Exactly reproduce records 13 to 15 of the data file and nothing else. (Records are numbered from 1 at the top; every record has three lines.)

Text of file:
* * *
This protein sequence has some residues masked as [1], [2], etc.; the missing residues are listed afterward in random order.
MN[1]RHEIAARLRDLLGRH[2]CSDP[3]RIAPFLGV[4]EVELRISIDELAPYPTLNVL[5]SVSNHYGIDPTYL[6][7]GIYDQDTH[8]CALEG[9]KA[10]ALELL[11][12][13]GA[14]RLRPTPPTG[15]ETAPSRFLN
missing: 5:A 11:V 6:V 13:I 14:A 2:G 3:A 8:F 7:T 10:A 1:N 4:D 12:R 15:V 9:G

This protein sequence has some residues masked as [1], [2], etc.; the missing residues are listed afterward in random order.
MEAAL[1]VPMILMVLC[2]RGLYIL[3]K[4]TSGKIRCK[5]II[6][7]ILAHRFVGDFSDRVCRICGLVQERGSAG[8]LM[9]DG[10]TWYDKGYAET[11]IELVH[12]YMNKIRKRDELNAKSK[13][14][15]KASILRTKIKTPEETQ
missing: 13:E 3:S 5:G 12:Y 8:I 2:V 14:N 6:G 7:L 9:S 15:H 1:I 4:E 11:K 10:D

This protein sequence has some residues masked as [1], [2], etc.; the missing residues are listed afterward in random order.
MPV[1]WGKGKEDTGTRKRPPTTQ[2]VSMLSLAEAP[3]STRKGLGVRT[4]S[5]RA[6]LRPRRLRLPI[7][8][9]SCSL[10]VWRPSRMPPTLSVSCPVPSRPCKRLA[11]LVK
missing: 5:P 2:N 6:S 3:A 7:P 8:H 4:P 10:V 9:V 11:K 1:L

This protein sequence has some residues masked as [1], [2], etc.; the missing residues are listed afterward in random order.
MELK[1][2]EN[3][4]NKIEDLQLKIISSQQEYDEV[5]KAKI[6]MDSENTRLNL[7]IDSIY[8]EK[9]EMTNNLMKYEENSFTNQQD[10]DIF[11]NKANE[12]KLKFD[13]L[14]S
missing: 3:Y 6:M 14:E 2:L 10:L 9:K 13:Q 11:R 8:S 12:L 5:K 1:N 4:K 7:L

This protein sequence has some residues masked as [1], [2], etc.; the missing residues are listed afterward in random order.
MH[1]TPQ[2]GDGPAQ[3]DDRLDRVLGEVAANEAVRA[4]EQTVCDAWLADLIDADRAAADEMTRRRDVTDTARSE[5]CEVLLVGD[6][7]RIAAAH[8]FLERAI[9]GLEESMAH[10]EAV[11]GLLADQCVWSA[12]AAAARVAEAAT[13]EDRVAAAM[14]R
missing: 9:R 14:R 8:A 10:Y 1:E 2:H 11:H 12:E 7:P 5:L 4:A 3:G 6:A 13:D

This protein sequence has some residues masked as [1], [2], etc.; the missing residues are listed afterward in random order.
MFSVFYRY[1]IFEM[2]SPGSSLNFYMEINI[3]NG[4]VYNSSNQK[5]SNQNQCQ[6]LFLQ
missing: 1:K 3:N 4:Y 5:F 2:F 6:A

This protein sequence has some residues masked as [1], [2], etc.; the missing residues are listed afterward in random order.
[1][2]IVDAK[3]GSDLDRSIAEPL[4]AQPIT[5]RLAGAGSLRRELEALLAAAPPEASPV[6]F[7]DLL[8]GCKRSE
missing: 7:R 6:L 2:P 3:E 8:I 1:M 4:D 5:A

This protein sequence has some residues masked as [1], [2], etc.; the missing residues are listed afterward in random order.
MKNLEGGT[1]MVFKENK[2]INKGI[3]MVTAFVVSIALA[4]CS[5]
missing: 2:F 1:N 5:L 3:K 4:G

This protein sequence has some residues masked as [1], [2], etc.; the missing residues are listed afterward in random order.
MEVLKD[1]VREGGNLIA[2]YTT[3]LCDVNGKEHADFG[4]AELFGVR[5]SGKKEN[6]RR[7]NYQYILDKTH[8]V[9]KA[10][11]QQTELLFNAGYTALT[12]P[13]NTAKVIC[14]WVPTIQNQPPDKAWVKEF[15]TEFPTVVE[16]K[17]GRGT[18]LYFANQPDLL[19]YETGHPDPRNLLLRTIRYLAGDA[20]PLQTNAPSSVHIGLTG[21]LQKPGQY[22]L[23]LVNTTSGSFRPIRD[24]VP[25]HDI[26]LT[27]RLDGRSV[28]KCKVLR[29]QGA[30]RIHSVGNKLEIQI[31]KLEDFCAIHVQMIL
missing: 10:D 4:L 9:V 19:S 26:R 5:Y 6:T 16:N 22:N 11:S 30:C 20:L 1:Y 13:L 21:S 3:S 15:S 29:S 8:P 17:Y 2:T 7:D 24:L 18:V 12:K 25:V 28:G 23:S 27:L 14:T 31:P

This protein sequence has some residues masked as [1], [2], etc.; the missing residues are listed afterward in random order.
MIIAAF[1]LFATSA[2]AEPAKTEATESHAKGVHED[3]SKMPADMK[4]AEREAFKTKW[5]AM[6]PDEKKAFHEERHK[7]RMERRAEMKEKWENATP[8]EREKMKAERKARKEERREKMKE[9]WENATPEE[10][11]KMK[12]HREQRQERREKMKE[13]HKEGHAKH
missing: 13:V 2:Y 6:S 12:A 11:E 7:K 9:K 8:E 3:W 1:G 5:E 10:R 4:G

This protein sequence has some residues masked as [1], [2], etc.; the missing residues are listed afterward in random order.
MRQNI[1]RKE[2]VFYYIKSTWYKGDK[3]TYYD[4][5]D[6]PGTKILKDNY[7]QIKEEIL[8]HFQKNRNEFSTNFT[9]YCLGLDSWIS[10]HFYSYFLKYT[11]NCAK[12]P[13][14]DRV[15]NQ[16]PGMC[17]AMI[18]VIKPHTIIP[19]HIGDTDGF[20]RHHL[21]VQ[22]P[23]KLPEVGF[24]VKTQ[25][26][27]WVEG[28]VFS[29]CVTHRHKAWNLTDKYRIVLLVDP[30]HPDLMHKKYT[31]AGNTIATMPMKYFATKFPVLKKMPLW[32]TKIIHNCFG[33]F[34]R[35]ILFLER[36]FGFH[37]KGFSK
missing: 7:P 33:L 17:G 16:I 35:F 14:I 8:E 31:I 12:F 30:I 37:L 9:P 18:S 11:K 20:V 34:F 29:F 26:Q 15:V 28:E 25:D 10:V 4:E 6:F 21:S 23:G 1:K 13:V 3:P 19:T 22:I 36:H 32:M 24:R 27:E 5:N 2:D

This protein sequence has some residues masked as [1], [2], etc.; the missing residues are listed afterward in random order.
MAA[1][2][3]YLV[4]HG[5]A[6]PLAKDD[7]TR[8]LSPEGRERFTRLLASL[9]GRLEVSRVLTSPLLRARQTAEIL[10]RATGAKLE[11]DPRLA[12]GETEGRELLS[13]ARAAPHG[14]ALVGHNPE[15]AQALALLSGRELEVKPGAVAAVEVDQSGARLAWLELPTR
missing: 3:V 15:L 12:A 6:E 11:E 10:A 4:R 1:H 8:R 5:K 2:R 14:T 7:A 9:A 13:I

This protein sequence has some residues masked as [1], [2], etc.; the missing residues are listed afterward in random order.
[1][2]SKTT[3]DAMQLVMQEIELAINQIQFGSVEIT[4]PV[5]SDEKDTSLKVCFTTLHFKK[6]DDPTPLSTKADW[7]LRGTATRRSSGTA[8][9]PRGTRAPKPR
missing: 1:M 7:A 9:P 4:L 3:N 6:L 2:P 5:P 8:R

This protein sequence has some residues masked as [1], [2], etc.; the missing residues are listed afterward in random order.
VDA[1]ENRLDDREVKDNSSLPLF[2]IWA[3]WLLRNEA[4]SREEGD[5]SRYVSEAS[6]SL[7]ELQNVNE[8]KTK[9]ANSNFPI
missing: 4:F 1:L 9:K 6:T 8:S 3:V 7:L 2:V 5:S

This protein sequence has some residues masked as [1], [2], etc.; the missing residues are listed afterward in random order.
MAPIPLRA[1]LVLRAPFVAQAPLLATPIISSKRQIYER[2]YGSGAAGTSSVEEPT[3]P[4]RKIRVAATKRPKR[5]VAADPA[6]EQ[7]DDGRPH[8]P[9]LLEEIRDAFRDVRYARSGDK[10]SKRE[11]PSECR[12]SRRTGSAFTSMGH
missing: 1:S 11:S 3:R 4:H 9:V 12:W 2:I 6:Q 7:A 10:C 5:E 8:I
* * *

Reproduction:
This protein sequence has some residues masked as [1], [2], etc.; the missing residues are listed afterward in random order.
[1][2]SKTT[3]DAMQLVMQEIELAINQIQFGSVEIT[4]PV[5]SDEKDTSLKVCFTTLHFKK[6]DDPTPLSTKADW[7]LRGTATRRSSGTA[8][9]PRGTRAPKPR
missing: 1:M 7:A 9:P 4:L 3:N 6:L 2:P 5:P 8:R

This protein sequence has some residues masked as [1], [2], etc.; the missing residues are listed afterward in random order.
VDA[1]ENRLDDREVKDNSSLPLF[2]IWA[3]WLLRNEA[4]SREEGD[5]SRYVSEAS[6]SL[7]ELQNVNE[8]KTK[9]ANSNFPI
missing: 4:F 1:L 9:K 6:T 8:S 3:V 7:L 2:V 5:S

This protein sequence has some residues masked as [1], [2], etc.; the missing residues are listed afterward in random order.
MAPIPLRA[1]LVLRAPFVAQAPLLATPIISSKRQIYER[2]YGSGAAGTSSVEEPT[3]P[4]RKIRVAATKRPKR[5]VAADPA[6]EQ[7]DDGRPH[8]P[9]LLEEIRDAFRDVRYARSGDK[10]SKRE[11]PSECR[12]SRRTGSAFTSMGH
missing: 1:S 11:S 3:R 4:H 9:V 12:W 2:I 6:Q 7:A 10:C 5:E 8:I